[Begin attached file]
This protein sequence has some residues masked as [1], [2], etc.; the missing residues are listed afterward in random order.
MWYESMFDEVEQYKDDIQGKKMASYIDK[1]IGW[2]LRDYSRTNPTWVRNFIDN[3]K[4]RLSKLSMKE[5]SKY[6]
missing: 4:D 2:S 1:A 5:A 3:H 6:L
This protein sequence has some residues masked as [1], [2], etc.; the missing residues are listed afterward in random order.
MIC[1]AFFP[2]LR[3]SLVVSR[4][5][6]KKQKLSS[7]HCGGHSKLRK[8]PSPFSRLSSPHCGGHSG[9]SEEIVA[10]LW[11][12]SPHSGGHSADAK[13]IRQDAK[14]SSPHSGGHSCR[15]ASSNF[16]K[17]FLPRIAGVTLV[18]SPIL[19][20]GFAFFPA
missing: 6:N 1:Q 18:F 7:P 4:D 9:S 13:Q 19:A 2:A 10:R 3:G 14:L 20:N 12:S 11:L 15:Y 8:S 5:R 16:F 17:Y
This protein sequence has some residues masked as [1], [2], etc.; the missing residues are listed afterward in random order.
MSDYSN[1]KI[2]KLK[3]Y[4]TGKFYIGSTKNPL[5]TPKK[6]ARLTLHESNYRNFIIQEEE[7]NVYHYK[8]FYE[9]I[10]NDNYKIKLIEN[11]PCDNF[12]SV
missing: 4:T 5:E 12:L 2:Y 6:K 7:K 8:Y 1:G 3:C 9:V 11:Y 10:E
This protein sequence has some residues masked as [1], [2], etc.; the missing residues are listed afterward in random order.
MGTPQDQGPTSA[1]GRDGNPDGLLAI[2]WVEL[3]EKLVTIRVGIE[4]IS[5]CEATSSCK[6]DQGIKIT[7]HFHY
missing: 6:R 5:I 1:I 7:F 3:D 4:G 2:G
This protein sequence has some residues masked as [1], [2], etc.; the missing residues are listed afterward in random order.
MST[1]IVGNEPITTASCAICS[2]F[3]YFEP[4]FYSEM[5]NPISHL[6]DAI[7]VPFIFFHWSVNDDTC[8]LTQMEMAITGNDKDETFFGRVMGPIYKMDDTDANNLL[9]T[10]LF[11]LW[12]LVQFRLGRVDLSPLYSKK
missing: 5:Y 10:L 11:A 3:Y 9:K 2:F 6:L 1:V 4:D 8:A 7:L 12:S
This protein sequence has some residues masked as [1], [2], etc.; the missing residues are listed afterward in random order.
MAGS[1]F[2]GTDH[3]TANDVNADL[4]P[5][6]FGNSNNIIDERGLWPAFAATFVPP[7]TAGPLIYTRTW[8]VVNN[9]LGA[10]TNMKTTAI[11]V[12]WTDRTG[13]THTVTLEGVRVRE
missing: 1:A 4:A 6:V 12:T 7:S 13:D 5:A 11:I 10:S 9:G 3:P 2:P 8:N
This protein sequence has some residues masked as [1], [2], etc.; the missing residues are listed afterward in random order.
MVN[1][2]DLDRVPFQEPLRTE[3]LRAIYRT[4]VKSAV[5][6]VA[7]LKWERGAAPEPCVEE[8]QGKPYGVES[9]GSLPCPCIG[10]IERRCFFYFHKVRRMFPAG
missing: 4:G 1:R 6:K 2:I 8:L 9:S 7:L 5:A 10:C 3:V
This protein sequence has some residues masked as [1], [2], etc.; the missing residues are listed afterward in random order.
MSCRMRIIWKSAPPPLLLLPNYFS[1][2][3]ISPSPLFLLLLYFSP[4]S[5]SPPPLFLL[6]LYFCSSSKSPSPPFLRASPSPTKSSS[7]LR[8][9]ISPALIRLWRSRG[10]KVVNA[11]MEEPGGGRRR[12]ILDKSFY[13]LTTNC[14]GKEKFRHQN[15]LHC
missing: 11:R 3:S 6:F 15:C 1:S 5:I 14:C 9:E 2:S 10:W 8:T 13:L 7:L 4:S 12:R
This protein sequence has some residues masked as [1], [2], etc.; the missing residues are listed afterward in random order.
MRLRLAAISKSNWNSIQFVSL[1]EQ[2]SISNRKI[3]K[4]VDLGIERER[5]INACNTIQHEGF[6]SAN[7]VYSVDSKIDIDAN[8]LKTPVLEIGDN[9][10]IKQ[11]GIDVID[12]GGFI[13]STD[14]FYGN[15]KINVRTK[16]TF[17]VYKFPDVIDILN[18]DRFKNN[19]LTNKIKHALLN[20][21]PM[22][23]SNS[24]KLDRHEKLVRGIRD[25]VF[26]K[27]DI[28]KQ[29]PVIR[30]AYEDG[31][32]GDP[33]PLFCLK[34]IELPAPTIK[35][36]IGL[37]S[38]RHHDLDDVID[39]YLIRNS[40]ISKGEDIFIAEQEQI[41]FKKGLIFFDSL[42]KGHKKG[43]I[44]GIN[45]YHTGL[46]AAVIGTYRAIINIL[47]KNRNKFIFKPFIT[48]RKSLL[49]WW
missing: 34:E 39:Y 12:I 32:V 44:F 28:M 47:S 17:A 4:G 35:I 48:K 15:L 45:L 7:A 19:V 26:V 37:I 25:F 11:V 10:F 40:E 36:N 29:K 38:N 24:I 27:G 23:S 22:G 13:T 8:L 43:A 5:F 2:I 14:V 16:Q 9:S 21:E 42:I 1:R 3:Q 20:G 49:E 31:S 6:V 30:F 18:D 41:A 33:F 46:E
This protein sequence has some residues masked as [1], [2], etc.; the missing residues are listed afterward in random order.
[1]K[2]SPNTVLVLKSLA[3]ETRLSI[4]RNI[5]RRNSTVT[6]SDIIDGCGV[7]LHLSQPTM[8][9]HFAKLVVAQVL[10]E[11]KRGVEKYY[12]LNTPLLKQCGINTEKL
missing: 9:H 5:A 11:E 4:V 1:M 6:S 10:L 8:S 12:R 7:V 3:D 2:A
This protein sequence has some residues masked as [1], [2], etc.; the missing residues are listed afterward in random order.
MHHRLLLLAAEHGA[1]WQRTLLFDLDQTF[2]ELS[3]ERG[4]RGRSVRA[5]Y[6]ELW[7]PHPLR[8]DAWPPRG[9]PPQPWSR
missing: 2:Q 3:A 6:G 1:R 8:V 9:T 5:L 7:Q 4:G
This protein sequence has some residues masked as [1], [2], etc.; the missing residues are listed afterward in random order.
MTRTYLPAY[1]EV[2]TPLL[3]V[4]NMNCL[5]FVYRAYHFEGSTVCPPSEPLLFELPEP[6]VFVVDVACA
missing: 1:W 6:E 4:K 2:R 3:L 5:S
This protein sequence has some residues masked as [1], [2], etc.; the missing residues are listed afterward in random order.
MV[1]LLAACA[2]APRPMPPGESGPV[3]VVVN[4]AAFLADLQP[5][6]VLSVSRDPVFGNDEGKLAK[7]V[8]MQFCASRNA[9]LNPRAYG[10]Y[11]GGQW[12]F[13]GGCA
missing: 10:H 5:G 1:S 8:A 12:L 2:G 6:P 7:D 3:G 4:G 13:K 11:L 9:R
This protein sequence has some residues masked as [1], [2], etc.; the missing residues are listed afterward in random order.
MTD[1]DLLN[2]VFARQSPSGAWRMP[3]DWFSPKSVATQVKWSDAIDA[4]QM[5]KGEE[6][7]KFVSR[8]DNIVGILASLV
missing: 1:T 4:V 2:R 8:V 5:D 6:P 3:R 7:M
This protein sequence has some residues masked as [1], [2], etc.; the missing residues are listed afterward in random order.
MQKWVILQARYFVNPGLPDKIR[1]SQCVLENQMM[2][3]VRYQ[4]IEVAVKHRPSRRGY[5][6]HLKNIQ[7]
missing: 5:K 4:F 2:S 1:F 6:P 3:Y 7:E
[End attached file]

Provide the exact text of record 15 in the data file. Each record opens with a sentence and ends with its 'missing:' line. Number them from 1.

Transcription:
This protein sequence has some residues masked as [1], [2], etc.; the missing residues are listed afterward in random order.
MQKWVILQARYFVNPGLPDKIR[1]SQCVLENQMM[2][3]VRYQ[4]IEVAVKHRPSRRGY[5][6]HLKNIQ[7]
missing: 5:K 4:F 2:S 1:F 6:P 3:Y 7:E